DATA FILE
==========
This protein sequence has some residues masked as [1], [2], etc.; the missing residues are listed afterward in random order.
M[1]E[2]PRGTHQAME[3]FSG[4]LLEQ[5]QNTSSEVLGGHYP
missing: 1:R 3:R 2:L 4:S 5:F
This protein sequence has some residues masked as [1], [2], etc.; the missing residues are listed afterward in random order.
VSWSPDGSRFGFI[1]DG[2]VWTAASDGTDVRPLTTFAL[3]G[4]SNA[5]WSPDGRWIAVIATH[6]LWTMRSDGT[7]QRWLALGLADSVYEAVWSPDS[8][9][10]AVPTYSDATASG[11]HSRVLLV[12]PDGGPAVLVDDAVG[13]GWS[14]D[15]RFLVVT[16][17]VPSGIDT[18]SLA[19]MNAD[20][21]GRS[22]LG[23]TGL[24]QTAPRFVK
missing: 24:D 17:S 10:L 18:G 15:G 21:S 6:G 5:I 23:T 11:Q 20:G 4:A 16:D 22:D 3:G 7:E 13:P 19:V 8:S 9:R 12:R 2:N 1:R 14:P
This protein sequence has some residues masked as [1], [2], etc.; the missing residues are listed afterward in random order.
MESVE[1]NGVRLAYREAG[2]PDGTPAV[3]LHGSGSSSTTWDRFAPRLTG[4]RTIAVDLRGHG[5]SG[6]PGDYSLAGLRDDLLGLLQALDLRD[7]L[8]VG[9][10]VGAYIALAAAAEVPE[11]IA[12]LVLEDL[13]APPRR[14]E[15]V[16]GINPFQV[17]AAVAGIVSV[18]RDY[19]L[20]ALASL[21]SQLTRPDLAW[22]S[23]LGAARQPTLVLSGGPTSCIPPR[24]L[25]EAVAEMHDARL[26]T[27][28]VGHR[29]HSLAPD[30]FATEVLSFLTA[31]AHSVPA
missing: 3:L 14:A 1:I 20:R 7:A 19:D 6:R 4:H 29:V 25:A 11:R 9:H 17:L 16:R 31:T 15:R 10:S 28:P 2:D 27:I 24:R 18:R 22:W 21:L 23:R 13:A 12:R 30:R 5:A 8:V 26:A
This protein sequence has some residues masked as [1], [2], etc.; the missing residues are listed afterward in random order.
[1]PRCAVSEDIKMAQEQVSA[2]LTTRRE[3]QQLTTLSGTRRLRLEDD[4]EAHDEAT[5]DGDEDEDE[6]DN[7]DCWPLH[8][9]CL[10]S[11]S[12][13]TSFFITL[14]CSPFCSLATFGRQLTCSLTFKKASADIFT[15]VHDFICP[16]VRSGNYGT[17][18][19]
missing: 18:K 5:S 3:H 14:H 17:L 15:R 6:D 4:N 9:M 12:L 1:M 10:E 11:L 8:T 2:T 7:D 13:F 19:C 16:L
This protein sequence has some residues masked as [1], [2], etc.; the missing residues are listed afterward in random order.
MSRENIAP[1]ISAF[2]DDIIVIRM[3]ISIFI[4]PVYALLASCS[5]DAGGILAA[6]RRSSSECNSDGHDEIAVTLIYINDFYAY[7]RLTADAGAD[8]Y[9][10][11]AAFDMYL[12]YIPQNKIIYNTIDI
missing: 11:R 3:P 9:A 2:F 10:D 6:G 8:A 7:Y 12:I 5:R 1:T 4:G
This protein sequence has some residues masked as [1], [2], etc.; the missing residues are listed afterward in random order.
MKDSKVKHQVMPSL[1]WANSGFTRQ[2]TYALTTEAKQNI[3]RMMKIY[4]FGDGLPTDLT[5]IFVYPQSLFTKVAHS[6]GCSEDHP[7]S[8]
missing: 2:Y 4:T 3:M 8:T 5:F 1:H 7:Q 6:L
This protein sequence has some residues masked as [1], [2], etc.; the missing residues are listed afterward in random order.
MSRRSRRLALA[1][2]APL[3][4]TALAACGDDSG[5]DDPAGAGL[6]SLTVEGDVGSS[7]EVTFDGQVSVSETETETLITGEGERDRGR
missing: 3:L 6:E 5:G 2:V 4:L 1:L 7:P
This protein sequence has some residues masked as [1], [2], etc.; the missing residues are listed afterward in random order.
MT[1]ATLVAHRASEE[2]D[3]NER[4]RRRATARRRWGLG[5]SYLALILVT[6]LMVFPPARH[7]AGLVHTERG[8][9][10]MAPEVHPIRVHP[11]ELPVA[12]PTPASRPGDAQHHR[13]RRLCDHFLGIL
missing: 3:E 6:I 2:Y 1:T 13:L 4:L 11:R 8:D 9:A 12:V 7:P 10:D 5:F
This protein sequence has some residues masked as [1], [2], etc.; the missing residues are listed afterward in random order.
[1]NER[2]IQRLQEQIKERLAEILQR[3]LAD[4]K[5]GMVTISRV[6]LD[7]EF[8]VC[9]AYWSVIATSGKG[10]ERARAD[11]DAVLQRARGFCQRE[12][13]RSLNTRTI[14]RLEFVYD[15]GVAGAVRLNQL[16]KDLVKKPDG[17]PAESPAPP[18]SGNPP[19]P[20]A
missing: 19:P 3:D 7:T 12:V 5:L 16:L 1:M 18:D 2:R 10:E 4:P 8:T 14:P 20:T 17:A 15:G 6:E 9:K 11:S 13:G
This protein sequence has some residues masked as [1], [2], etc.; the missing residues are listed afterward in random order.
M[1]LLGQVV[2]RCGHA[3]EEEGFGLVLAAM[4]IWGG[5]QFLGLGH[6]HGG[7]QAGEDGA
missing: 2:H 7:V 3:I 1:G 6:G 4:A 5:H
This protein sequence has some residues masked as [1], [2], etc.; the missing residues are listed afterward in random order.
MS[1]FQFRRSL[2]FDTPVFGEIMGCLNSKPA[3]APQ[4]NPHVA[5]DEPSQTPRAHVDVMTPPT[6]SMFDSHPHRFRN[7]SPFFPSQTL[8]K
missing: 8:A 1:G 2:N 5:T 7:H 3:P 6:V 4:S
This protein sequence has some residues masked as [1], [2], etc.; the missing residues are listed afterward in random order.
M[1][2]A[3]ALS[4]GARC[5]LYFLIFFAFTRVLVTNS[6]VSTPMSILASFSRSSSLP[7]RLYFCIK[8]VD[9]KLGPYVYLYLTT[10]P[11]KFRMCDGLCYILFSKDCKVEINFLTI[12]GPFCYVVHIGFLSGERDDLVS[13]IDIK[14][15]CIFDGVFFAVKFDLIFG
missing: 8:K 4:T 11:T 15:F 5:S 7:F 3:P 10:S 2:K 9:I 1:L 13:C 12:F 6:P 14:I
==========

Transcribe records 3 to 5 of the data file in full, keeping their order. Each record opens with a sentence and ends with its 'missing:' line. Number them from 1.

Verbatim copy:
This protein sequence has some residues masked as [1], [2], etc.; the missing residues are listed afterward in random order.
MESVE[1]NGVRLAYREAG[2]PDGTPAV[3]LHGSGSSSTTWDRFAPRLTG[4]RTIAVDLRGHG[5]SG[6]PGDYSLAGLRDDLLGLLQALDLRD[7]L[8]VG[9][10]VGAYIALAAAAEVPE[11]IA[12]LVLEDL[13]APPRR[14]E[15]V[16]GINPFQV[17]AAVAGIVSV[18]RDY[19]L[20]ALASL[21]SQLTRPDLAW[22]S[23]LGAARQPTLVLSGGPTSCIPPR[24]L[25]EAVAEMHDARL[26]T[27][28]VGHR[29]HSLAPD[30]FATEVLSFLTA[31]AHSVPA
missing: 3:L 14:A 1:I 20:R 7:A 19:D 6:R 4:H 29:V 25:A 11:R 9:H 17:L 16:R 31:T 15:R 10:S 28:P 2:D 27:I 24:R 18:R 22:W 21:L 23:R 13:A 12:R 30:R 5:A 8:V 26:A
This protein sequence has some residues masked as [1], [2], etc.; the missing residues are listed afterward in random order.
[1]PRCAVSEDIKMAQEQVSA[2]LTTRRE[3]QQLTTLSGTRRLRLEDD[4]EAHDEAT[5]DGDEDEDE[6]DN[7]DCWPLH[8][9]CL[10]S[11]S[12][13]TSFFITL[14]CSPFCSLATFGRQLTCSLTFKKASADIFT[15]VHDFICP[16]VRSGNYGT[17][18][19]
missing: 18:K 5:S 3:H 14:H 17:L 15:R 6:D 4:N 9:M 12:L 1:M 10:E 11:L 8:T 2:T 7:D 13:F 19:C 16:L
This protein sequence has some residues masked as [1], [2], etc.; the missing residues are listed afterward in random order.
MSRENIAP[1]ISAF[2]DDIIVIRM[3]ISIFI[4]PVYALLASCS[5]DAGGILAA[6]RRSSSECNSDGHDEIAVTLIYINDFYAY[7]RLTADAGAD[8]Y[9][10][11]AAFDMYL[12]YIPQNKIIYNTIDI
missing: 11:R 3:P 9:A 2:F 10:D 6:G 8:A 7:Y 12:I 5:R 1:T 4:G